The next line, ‘doall’ has two options: True or False. When the field is set to False you’re telling Odoo that missed automated actions should be executed when the server restarts if they where missed (for example when a server has been down for 24 hours then the planner would need to run the scheduler for every time it was missed in those 24 hours).

The field ‘model’ specifies on which model the automated action should be called, it is as simple as that! Now for the last line:

This line is telling Odoo that it should call a function with the name ‘process_demo_scheduler_queue’ from the Python file. So this is the link to your Python and this again gives us the ability to acces the database.

Congratulations, you now know how automated actions work!

4. Adding the Python function

Alright, we’re almost done! There is just one more thing to do: create the Python function that is called by the automated action. On the code from the automated action you could see it is calling a Python function ‘process_demo_scheduler_queue’, so let us create this in the Python file that uses the model ‘scheduler.demo’:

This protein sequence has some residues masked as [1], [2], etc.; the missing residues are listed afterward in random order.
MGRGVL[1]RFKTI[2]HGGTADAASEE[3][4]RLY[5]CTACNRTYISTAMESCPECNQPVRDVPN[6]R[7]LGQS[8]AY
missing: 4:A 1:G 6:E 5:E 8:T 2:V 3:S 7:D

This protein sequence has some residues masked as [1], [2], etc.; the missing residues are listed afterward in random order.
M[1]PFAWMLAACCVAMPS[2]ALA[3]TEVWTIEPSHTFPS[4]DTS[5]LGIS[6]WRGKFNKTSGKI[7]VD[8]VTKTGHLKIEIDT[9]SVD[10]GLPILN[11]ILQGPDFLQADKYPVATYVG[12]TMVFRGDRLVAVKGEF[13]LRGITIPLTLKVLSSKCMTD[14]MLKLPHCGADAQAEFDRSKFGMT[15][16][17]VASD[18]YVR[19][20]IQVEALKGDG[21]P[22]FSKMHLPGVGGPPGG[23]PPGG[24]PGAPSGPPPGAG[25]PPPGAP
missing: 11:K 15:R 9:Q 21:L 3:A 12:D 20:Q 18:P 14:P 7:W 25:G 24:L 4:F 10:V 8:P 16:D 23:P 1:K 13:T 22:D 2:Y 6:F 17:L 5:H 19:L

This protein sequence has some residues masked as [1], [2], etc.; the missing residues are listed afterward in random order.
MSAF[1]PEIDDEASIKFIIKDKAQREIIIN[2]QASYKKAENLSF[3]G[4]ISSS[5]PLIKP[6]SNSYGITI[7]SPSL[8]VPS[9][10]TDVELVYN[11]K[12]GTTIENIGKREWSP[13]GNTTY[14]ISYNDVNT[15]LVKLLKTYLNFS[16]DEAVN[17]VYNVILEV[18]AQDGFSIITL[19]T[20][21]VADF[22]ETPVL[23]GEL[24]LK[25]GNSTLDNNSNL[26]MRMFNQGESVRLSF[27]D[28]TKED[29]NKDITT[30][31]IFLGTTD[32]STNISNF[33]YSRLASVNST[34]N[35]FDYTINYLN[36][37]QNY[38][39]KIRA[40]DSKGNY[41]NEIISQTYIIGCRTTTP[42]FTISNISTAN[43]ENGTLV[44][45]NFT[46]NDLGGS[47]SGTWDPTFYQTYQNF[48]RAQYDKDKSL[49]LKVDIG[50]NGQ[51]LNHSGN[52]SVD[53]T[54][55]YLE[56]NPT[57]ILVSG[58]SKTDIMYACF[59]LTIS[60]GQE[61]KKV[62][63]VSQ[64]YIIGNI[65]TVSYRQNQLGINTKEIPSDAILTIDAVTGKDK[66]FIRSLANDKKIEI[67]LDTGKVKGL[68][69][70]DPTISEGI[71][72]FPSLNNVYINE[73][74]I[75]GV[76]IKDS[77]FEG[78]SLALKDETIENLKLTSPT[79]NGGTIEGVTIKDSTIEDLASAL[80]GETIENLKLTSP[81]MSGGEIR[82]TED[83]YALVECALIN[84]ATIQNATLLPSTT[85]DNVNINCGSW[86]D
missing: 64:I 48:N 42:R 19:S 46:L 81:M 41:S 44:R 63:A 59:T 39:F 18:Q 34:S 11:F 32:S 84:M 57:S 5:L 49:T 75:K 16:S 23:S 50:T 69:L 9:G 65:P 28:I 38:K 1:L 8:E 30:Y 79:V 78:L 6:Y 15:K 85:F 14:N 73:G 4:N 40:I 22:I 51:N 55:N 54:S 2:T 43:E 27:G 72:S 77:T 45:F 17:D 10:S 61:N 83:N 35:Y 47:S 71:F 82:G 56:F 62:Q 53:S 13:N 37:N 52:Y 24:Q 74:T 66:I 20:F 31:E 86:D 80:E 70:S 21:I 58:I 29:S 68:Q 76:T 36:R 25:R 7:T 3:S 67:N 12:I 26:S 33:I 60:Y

From here on you can do anything you like! You can call models, search values, update values, do calls to external systems, … In this example I will loop over all records on the table ‘schedule.demo’ and I will increase the value from the field ‘numberOfUpdates’ by 1 every time the scheduler is run. The code:

So, what does this function exactly do? It will get all the ids from the table ‘schedule.demo’, we will then loop over one record at a time and by the id from the record we will find all the values from the specific record. After having the record details we will update the value from the field ‘numberOfUpdates’ and we will finally update the value in the database!

5. Conclusion

Automated actions are a very powerful tool in Odoo and the options are almost unlimited. Automated actions are ideal for automatically doing things in Odoo without having to do them manually. It is a great feature in Odoo to save you time and to make things go smoother.

Do you want to try a demo module and see the source code of this tutorial? You can view on my Github account.
Has this tutorial helped you, do you have any feedback or questions? Post away!
Tutorial sponsored by Oocademy